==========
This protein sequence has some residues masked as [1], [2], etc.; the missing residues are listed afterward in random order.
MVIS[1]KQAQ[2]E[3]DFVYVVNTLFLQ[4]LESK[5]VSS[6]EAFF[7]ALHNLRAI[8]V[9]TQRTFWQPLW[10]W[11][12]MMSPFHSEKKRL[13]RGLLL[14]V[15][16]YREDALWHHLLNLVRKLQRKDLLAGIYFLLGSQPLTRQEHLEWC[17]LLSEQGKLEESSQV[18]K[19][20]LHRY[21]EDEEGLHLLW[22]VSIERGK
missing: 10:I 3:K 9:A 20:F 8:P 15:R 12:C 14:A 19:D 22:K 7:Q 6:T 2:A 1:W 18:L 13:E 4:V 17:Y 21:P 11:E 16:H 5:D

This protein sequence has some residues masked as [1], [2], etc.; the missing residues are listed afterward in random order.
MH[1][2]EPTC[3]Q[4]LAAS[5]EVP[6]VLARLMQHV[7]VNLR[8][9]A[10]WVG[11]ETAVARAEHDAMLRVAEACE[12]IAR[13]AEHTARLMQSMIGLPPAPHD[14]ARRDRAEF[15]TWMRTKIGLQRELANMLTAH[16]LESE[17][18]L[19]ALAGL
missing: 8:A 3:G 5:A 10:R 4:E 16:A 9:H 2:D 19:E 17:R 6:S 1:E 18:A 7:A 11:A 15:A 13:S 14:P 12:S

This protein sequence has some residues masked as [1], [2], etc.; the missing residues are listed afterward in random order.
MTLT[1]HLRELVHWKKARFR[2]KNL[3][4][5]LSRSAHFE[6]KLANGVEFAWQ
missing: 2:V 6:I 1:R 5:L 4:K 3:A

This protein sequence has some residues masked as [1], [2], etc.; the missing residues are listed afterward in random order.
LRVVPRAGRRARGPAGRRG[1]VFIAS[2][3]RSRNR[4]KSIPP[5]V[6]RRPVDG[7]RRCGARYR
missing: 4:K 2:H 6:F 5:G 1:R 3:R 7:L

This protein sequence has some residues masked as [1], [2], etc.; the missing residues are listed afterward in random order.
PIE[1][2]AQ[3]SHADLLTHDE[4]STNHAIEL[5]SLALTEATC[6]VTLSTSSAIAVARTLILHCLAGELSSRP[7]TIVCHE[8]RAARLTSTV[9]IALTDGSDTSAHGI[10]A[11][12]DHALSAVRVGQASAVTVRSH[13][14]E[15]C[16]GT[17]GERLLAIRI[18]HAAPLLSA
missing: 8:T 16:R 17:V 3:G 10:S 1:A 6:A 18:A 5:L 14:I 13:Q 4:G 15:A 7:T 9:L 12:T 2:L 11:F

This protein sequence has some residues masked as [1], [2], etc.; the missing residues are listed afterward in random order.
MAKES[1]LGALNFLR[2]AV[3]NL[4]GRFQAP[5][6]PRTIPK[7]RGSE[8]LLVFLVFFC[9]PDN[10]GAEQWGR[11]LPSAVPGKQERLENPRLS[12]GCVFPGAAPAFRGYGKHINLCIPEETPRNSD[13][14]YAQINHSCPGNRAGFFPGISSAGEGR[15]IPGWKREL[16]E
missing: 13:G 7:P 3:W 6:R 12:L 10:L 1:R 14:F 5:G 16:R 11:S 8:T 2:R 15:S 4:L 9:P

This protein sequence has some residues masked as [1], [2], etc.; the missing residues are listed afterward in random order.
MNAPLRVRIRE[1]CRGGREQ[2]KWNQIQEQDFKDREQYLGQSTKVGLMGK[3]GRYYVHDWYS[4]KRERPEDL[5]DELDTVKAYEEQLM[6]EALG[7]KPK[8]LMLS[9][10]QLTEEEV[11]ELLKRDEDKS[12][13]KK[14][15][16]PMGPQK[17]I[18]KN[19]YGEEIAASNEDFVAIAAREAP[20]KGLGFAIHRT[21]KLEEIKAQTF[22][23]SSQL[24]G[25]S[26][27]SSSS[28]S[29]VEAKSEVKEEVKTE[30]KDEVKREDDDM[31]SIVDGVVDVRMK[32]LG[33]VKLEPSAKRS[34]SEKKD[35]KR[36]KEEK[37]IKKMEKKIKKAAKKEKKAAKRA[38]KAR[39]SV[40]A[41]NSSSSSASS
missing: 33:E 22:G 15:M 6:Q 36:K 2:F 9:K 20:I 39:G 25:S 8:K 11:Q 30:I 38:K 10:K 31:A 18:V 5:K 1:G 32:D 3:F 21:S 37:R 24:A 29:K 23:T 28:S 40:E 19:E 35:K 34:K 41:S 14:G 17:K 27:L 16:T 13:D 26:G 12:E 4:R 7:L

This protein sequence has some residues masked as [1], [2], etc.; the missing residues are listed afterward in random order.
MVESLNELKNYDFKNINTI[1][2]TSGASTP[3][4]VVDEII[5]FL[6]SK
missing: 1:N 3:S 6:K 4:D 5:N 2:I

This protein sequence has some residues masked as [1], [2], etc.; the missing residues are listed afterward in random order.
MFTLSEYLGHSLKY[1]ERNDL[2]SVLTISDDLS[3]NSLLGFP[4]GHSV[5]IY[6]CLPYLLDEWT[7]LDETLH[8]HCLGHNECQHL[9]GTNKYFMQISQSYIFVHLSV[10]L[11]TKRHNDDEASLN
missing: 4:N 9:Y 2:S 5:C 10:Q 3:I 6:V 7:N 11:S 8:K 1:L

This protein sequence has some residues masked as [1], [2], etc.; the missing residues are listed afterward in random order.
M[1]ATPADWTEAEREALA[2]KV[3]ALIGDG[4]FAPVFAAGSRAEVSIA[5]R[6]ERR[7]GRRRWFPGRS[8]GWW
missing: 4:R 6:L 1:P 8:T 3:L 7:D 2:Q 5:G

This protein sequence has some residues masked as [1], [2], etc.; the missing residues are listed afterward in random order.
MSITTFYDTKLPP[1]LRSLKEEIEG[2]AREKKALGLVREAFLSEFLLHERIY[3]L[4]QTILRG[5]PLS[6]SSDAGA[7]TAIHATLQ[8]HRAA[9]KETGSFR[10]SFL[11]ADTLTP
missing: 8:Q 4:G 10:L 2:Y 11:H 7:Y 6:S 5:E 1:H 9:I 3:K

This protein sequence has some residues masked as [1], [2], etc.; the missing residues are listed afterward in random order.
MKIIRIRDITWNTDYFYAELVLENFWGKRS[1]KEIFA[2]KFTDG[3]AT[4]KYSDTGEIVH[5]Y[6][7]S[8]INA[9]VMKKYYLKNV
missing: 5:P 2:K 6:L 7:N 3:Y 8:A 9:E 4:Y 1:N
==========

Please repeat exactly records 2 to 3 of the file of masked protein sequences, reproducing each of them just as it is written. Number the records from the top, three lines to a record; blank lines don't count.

This protein sequence has some residues masked as [1], [2], etc.; the missing residues are listed afterward in random order.
MH[1][2]EPTC[3]Q[4]LAAS[5]EVP[6]VLARLMQHV[7]VNLR[8][9]A[10]WVG[11]ETAVARAEHDAMLRVAEACE[12]IAR[13]AEHTARLMQSMIGLPPAPHD[14]ARRDRAEF[15]TWMRTKIGLQRELANMLTAH[16]LESE[17][18]L[19]ALAGL
missing: 8:A 3:G 5:A 10:R 4:E 16:A 9:H 2:D 19:E 17:R 6:S 1:E 18:A 7:A 11:A 15:A 13:S 14:P 12:S

This protein sequence has some residues masked as [1], [2], etc.; the missing residues are listed afterward in random order.
MTLT[1]HLRELVHWKKARFR[2]KNL[3][4][5]LSRSAHFE[6]KLANGVEFAWQ
missing: 2:V 6:I 1:R 5:L 4:K 3:A